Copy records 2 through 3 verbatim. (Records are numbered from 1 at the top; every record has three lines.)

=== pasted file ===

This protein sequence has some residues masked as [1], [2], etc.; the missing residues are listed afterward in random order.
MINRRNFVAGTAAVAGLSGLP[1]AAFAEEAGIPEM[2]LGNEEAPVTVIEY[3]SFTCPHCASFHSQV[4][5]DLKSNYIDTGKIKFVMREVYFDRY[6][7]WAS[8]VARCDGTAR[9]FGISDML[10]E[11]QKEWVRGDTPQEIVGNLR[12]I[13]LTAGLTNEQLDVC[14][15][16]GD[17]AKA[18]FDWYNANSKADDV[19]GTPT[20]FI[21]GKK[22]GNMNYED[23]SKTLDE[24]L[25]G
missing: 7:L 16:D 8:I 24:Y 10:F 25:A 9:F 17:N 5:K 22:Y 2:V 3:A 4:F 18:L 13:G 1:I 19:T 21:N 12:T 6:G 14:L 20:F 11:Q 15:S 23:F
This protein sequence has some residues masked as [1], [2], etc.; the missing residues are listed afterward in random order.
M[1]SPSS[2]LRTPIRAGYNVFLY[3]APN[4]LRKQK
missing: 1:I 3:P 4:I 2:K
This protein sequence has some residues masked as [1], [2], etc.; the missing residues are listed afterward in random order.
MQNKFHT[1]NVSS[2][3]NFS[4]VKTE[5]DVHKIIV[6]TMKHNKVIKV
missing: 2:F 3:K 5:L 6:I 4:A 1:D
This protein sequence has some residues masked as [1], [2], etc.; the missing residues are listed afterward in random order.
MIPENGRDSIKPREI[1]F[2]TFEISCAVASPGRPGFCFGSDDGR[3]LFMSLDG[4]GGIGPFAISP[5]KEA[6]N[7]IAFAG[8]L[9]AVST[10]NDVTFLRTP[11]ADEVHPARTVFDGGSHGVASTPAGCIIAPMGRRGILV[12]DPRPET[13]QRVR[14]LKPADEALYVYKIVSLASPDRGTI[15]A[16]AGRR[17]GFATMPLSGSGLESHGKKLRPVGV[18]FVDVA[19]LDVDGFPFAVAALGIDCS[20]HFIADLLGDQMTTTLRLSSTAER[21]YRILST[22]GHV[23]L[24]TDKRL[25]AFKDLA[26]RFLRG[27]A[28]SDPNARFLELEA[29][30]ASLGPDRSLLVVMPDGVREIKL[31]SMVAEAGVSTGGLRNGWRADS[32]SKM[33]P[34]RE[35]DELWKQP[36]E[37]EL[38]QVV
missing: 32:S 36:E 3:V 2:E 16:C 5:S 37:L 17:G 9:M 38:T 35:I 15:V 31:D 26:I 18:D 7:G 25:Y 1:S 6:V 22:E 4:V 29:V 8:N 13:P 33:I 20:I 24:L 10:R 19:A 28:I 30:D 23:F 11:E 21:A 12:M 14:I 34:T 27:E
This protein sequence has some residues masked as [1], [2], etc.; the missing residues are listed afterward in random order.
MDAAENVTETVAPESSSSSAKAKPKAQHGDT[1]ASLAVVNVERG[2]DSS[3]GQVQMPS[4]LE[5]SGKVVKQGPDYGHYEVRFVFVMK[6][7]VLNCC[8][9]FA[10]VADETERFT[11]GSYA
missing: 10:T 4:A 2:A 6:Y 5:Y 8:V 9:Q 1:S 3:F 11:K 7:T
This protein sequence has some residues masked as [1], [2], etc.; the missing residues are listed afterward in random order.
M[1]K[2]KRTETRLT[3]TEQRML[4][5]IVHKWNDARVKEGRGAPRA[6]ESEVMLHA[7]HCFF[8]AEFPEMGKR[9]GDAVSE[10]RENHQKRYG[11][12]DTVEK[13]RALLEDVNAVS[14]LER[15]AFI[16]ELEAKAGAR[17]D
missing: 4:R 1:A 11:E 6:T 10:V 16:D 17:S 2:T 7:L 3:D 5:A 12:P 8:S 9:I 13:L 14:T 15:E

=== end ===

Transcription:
This protein sequence has some residues masked as [1], [2], etc.; the missing residues are listed afterward in random order.
M[1]SPSS[2]LRTPIRAGYNVFLY[3]APN[4]LRKQK
missing: 1:I 3:P 4:I 2:K
This protein sequence has some residues masked as [1], [2], etc.; the missing residues are listed afterward in random order.
MQNKFHT[1]NVSS[2][3]NFS[4]VKTE[5]DVHKIIV[6]TMKHNKVIKV
missing: 2:F 3:K 5:L 6:I 4:A 1:D